A miniaturized hyper-spectral imager is enabled with image sensor integrated with dispersing elements in a very compact form factor, removing the need for expensive, moving, bulky and complex optics that have been used in conventional hyper-spectral imagers for decades. The result is a handheld spectral imager that can be installed on miniature UAV drones or conveyor belts in production lines. Eventually, small handhelds can be adapted for use in outpatient medical clinics for point-of-care diagnostics and other in-field applications.
A miniaturized hyperspectral imager is enabled with image sensor integrated with dispersing elements in a very compact
form factor, removing the need for expensive, moving, bulky and complex optics that have been used in conventional
hyperspectral imagers for decades. The result is a handheld spectral imager that can be installed on miniature UAV
drones or conveyor belts in production lines. Eventually, small handhelds can be adapted for use in outpatient medical
clinics for point-of-care diagnostics and other in-field applications.
The use of Raman spectroscopy to provide characterization and diagnosis of biological tissues has shown increasing
success in recent years. Most of this work has been performed using near-infrared laser sources such as 785 or 830 nm,
in a balance of reduced intrinsic fluorescence in the tissues and quantum efficiency in the silicon detectors often used.
However, even at these wavelengths, many tissues still exhibit strong or prohibitive fluorescence, and these wavelengths
still cause autofluorescence in many common sampling materials, such as glass. In this study, we demonstrate the use of
1064 nm dispersive Raman spectroscopy for the study of biological tissues. A number of tissues are evaluated using the
1064 nm system and compared with the spectra obtained from a 785 nm system. Sampling materials are similarly
compared. These results show that 1064 nm dispersive Raman spectroscopy provides a viable solution for measurement
of highly fluorescent biological tissues such as liver and kidney, which are difficult or impossible to extract Raman at
Shifted Excitation Raman Difference Spectroscopy (SERDS) implemented with two wavelength-stabilized laser diodes
with fixed wavelength separation is discussed as an effective method for dealing with the effects of fluorescence in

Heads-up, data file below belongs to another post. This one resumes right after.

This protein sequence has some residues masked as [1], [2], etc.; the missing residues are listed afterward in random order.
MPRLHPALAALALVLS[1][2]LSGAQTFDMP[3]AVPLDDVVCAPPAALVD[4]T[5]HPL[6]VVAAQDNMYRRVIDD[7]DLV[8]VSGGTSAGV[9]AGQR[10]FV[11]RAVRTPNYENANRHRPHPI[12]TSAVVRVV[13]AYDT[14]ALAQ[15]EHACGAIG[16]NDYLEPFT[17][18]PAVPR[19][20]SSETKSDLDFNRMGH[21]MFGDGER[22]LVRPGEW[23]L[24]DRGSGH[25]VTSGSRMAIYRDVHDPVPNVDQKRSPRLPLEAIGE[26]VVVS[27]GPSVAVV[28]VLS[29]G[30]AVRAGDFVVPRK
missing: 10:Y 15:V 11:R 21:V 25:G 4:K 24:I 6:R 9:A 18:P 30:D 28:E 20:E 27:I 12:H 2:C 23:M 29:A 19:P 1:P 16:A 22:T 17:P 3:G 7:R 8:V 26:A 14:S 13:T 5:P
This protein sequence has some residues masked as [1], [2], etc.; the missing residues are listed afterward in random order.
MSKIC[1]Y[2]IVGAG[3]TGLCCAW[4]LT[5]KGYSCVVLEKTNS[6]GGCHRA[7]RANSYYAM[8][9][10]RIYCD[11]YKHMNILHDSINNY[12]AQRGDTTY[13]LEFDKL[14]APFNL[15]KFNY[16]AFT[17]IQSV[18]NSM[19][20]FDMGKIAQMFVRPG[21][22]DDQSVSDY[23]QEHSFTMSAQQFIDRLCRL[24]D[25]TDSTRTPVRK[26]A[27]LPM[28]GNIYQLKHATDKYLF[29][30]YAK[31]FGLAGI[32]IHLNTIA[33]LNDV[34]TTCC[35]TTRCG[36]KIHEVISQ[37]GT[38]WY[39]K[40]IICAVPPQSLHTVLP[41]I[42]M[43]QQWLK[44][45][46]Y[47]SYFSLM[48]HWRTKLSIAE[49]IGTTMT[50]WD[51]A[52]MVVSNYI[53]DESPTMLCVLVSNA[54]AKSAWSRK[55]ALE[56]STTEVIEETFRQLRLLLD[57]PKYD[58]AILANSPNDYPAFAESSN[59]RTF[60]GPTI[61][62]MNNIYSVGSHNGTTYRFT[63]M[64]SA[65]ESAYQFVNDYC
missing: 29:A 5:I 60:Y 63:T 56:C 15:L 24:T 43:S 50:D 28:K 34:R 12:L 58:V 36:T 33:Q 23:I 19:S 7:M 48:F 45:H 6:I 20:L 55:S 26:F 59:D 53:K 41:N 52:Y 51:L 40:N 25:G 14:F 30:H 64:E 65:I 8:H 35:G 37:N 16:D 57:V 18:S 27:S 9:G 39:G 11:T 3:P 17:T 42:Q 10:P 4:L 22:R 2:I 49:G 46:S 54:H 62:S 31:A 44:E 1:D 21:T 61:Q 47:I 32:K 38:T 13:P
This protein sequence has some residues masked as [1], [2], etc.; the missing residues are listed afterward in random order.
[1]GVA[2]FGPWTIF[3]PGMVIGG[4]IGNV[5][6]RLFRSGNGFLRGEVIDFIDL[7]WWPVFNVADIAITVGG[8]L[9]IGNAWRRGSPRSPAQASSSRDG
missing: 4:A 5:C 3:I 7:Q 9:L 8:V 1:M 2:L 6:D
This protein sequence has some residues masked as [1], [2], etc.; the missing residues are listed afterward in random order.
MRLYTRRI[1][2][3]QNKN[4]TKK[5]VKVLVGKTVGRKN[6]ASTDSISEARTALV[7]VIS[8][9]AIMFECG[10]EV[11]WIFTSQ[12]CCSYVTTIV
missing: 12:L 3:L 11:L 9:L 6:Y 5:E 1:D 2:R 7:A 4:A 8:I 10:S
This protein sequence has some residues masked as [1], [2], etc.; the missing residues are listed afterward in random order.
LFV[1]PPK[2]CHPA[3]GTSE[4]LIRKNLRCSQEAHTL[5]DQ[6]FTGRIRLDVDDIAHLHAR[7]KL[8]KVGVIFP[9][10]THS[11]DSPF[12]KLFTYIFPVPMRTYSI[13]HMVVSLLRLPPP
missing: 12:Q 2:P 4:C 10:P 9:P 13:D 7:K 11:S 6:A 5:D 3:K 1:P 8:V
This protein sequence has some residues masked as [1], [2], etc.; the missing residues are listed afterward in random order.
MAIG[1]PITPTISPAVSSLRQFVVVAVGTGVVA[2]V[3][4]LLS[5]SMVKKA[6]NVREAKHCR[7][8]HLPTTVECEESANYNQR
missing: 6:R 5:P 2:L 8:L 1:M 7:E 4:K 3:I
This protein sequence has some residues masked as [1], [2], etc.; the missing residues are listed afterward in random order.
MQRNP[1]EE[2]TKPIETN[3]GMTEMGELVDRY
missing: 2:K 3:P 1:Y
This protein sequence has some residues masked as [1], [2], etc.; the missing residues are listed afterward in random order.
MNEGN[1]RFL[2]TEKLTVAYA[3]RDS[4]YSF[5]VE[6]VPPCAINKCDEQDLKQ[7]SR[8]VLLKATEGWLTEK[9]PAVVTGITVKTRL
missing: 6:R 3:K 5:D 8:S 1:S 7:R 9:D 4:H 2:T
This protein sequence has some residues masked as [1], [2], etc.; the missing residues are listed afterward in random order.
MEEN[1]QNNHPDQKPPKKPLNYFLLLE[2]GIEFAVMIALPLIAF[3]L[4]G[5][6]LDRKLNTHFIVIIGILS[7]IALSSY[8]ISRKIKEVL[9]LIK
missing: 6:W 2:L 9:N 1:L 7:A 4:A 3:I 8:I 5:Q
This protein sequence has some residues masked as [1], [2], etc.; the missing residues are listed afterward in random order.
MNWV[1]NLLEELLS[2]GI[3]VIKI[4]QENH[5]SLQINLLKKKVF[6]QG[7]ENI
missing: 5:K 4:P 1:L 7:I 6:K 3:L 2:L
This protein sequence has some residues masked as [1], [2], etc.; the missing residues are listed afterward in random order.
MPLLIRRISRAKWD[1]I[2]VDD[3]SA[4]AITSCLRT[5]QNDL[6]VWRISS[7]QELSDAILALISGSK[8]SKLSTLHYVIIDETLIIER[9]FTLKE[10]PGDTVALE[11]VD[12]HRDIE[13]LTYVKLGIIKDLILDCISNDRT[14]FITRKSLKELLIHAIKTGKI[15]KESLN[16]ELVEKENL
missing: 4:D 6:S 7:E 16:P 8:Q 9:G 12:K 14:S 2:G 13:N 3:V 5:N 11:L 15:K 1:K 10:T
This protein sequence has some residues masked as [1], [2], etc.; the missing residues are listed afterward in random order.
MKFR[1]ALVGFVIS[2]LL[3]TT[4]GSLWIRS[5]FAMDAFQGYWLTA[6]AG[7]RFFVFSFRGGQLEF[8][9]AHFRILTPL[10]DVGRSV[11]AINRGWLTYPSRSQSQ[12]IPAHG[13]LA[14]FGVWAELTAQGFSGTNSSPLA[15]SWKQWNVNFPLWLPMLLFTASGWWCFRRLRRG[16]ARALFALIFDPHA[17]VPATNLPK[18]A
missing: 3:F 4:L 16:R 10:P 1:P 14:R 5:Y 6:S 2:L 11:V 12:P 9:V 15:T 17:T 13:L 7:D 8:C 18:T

Raman spectroscopic analysis. In this presentation we discuss the results of both qualitative and quantitative SERDS
analysis of a variety of strongly fluorescing samples, including binary liquid mixtures. This application is enabled by the
Volume Bragg Grating® (VBG®) technology, which allows manufacturing of compact low-cost high-power laser
sources, suitable for extending the SERDS methodology to portable Raman spectrometers.
We report on a variety of BaySpec’s newly developed Raman spectrometers and microscopes combining multiple
excitation wavelengths and detection ranges. Among those there are the world’s first dual-wavelength near infrared
(NIR) and infrared miniature Raman spectral engines built with Volume Phase Gratings (VPGTM), and the world’s first
three-wavelength (532, 785, and 1064-nm) excitation Raman microscope. Having multiple wavelength excitations in one
unit offers extreme flexibility and convenience to identify the best laser wavelength and investigate a great variety of
real-world samples. In real-world Raman measurements, fluorescence is the biggest obstacle which significantly reduces
the quality of the Raman spectra. We demonstrate many examples spanning from explosives to street drugs to conclude
that for those samples, 1064-nm Raman is fluorescence-free and best suited for identification. Other types of
miniaturized Raman spectrometers have been realized, enabling handheld, portable, or at-line/ on-line applications for
real-world sample measurements, such as threat determination of explosives, chemical and biological materials, quality
assurance and contamination control for food safety, and forensics such as evidence gathering, narcotics identification,